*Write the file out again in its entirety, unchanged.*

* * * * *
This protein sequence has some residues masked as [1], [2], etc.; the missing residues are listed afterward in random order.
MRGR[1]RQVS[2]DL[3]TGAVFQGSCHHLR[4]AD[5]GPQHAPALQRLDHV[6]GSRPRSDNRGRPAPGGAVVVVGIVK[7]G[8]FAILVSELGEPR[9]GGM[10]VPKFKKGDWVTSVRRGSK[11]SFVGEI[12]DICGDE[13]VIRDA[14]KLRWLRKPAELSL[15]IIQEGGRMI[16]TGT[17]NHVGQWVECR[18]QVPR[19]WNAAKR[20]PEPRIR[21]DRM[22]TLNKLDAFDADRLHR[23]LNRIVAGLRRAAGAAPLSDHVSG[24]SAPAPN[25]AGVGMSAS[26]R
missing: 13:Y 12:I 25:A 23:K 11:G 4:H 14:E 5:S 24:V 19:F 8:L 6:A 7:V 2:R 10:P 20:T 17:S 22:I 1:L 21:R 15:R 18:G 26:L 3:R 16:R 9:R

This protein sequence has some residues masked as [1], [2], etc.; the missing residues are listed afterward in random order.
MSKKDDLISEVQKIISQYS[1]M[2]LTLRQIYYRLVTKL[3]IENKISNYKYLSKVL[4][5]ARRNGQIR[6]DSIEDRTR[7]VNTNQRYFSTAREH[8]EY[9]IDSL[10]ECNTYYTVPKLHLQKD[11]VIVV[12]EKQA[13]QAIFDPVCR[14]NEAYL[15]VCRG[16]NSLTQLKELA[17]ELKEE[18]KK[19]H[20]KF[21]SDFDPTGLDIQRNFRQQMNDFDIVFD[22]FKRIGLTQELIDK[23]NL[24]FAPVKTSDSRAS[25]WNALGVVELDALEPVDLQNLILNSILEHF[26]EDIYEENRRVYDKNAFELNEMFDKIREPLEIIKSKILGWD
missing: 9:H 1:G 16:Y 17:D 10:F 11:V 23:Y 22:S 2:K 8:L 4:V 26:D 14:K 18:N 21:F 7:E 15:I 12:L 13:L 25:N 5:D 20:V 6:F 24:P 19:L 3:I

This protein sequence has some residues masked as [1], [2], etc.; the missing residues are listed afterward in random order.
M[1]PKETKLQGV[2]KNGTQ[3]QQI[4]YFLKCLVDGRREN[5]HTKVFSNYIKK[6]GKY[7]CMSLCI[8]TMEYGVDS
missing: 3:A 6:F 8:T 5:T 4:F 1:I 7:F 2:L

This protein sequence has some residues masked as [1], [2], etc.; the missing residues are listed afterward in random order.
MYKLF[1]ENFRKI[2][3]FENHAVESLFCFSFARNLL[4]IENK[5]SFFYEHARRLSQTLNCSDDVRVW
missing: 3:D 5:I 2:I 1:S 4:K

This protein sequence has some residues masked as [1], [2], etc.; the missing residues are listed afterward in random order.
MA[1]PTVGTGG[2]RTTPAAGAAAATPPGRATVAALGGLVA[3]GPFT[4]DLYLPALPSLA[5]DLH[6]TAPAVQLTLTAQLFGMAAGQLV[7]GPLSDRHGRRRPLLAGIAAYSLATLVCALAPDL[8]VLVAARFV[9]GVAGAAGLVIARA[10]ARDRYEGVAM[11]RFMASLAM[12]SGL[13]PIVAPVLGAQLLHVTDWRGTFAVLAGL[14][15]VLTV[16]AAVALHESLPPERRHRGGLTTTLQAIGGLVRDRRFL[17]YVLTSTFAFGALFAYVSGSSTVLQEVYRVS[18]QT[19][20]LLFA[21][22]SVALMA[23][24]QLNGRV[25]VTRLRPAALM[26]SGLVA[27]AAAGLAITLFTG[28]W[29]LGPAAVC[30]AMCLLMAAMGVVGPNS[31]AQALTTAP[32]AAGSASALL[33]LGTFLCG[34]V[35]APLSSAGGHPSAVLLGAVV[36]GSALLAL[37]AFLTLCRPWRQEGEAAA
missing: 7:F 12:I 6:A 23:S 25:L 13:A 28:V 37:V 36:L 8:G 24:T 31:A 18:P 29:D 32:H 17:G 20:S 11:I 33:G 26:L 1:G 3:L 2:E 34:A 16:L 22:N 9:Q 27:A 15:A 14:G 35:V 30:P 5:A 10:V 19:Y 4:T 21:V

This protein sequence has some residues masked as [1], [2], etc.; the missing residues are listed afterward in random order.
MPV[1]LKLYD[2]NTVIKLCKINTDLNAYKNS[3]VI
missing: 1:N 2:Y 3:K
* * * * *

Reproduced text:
This protein sequence has some residues masked as [1], [2], etc.; the missing residues are listed afterward in random order.
MRGR[1]RQVS[2]DL[3]TGAVFQGSCHHLR[4]AD[5]GPQHAPALQRLDHV[6]GSRPRSDNRGRPAPGGAVVVVGIVK[7]G[8]FAILVSELGEPR[9]GGM[10]VPKFKKGDWVTSVRRGSK[11]SFVGEI[12]DICGDE[13]VIRDA[14]KLRWLRKPAELSL[15]IIQEGGRMI[16]TGT[17]NHVGQWVECR[18]QVPR[19]WNAAKR[20]PEPRIR[21]DRM[22]TLNKLDAFDADRLHR[23]LNRIVAGLRRAAGAAPLSDHVSG[24]SAPAPN[25]AGVGMSAS[26]R
missing: 13:Y 12:I 25:A 23:K 11:G 4:H 14:E 5:S 24:V 19:F 8:L 6:A 7:V 2:R 10:P 20:T 17:S 22:I 1:L 21:R 15:R 18:G 26:L 3:R 16:R 9:R

This protein sequence has some residues masked as [1], [2], etc.; the missing residues are listed afterward in random order.
MSKKDDLISEVQKIISQYS[1]M[2]LTLRQIYYRLVTKL[3]IENKISNYKYLSKVL[4][5]ARRNGQIR[6]DSIEDRTR[7]VNTNQRYFSTAREH[8]EY[9]IDSL[10]ECNTYYTVPKLHLQKD[11]VIVV[12]EKQA[13]QAIFDPVCR[14]NEAYL[15]VCRG[16]NSLTQLKELA[17]ELKEE[18]KK[19]H[20]KF[21]SDFDPTGLDIQRNFRQQMNDFDIVFD[22]FKRIGLTQELIDK[23]NL[24]FAPVKTSDSRAS[25]WNALGVVELDALEPVDLQNLILNSILEHF[26]EDIYEENRRVYDKNAFELNEMFDKIREPLEIIKSKILGWD
missing: 9:H 1:G 16:Y 17:D 10:F 11:V 23:Y 22:S 2:K 8:L 4:V 26:D 14:K 18:N 21:F 7:E 15:I 12:L 13:L 25:N 5:D 20:V 6:F 24:P 19:L 3:I

This protein sequence has some residues masked as [1], [2], etc.; the missing residues are listed afterward in random order.
M[1]PKETKLQGV[2]KNGTQ[3]QQI[4]YFLKCLVDGRREN[5]HTKVFSNYIKK[6]GKY[7]CMSLCI[8]TMEYGVDS
missing: 3:A 6:F 8:T 5:T 4:F 1:I 7:F 2:L

This protein sequence has some residues masked as [1], [2], etc.; the missing residues are listed afterward in random order.
MYKLF[1]ENFRKI[2][3]FENHAVESLFCFSFARNLL[4]IENK[5]SFFYEHARRLSQTLNCSDDVRVW
missing: 3:D 5:I 2:I 1:S 4:K

This protein sequence has some residues masked as [1], [2], etc.; the missing residues are listed afterward in random order.
MA[1]PTVGTGG[2]RTTPAAGAAAATPPGRATVAALGGLVA[3]GPFT[4]DLYLPALPSLA[5]DLH[6]TAPAVQLTLTAQLFGMAAGQLV[7]GPLSDRHGRRRPLLAGIAAYSLATLVCALAPDL[8]VLVAARFV[9]GVAGAAGLVIARA[10]ARDRYEGVAM[11]RFMASLAM[12]SGL[13]PIVAPVLGAQLLHVTDWRGTFAVLAGL[14][15]VLTV[16]AAVALHESLPPERRHRGGLTTTLQAIGGLVRDRRFL[17]YVLTSTFAFGALFAYVSGSSTVLQEVYRVS[18]QT[19][20]LLFA[21][22]SVALMA[23][24]QLNGRV[25]VTRLRPAALM[26]SGLVA[27]AAAGLAITLFTG[28]W[29]LGPAAVC[30]AMCLLMAAMGVVGPNS[31]AQALTTAP[32]AAGSASALL[33]LGTFLCG[34]V[35]APLSSAGGHPSAVLLGAVV[36]GSALLAL[37]AFLTLCRPWRQEGEAAA
missing: 7:F 12:I 6:A 23:S 25:L 13:A 28:V 37:V 36:L 8:G 24:T 31:A 18:P 29:D 32:H 17:G 20:S 11:I 33:G 26:L 1:G 3:L 2:E 34:A 16:L 22:N 9:Q 27:A 15:A 14:G 35:V 30:P 5:A 10:V 19:Y 4:T 21:V

This protein sequence has some residues masked as [1], [2], etc.; the missing residues are listed afterward in random order.
MPV[1]LKLYD[2]NTVIKLCKINTDLNAYKNS[3]VI
missing: 1:N 2:Y 3:K